NAPW and NYU Law School's Reproductive Justice Clinic, along with more than twenty leading international human rights and public health experts, submitted an amicus (friend of the court) brief to the Inter-American Commission on Human Rights (the "Commission") in support of Manuela, a woman who died in prison after being convicted under El Salvador's total abortion ban. NAPW strongly opposes this dangerous and life threatening criminal regime.
The abortion ban undermines the health of all pregnant people in El Salvador.
In the late 1990's, El Salvador amended its laws to outlaw abortion under all circumstances allowing the criminal prosecution of any woman or girl suspected of having the procedure. Under this system, doctors and other medical professionals face up to twelve years in prison if suspected of assisting a woman, creating an environment that encourages doctors to deliver their own patients to law enforcement and to be the primary source of evidence against them - such as in the case of Manuela.
Manuela, a mother of two children, lived in the rural countryside of Morazan, El Salvador. In February of 2008, in the seventh month of her pregnancy, she suffered a serious fall and was taken to the hospital after experiencing a miscarriage at home that had left her unconscious and bleeding. At the hospital, instead of receiving the care and compassion she required, Manuela was confronted by a hostile treating physician who accused her of having induced an abortion and called the police. Manuela was later prosecuted and convicted of aggravated homicide and sentenced to thirty years in prison. Manuela's health continued to decline in prison, and in April of 2010, less than two years after her conviction and while still in the custody of the Salvadoran state, Manuela passed away.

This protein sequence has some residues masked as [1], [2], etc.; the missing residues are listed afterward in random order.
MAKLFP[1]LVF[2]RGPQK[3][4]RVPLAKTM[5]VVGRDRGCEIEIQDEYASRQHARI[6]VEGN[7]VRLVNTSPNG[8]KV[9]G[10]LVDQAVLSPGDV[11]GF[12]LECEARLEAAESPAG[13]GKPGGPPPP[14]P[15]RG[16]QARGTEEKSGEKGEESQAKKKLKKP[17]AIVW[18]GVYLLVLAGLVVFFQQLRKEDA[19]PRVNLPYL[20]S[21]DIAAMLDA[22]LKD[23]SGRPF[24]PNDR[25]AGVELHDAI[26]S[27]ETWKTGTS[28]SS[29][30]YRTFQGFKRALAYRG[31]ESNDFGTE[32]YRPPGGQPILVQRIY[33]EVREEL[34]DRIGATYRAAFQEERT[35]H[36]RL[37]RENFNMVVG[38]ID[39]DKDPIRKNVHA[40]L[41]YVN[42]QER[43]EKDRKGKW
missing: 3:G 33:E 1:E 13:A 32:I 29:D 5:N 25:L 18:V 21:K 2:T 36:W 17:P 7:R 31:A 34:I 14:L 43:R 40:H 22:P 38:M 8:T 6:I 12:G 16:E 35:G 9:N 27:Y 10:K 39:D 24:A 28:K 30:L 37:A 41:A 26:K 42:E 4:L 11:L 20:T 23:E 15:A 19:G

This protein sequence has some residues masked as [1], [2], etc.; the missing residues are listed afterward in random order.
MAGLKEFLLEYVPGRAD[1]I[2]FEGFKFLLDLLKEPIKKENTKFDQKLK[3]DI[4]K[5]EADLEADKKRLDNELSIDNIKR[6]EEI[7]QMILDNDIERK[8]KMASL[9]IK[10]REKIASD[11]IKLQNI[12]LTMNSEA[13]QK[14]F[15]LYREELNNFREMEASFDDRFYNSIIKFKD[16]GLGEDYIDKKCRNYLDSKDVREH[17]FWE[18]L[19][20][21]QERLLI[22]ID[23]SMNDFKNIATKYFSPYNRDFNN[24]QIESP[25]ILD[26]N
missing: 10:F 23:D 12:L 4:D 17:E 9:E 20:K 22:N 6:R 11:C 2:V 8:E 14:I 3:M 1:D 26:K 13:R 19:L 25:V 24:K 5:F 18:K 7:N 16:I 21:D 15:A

El Salvador's ban violates women and girls' human rights to health, privacy, and dignity.
Manuela's family filed a case in the Inter-American Commission on Human Rights, alleging that El Salvador violated their daughter's and their own human rights. In March of 2017, the Commission determined the case has merit, and referred the matter for a full hearing. This amicus brief highlights the particularly detrimental impact of the ban on women and girls, like Manuela, who live in poverty in rural parts of El Salvador with limited access to healthcare while also being the most likely to be prosecuted under this law.
NAPW strongly urges the Commission to find that El Salvador violated its international obligations and recommend that El Salvador immediately repeal this injurious law and work to ensure that all women and girls have access to confidential and comprehensive healthcare.
To read the amicus brief submitted by NAPW, NYU Law School's Reproductive Justice Clinic and more than twenty leading international human rights and public health experts, please click here.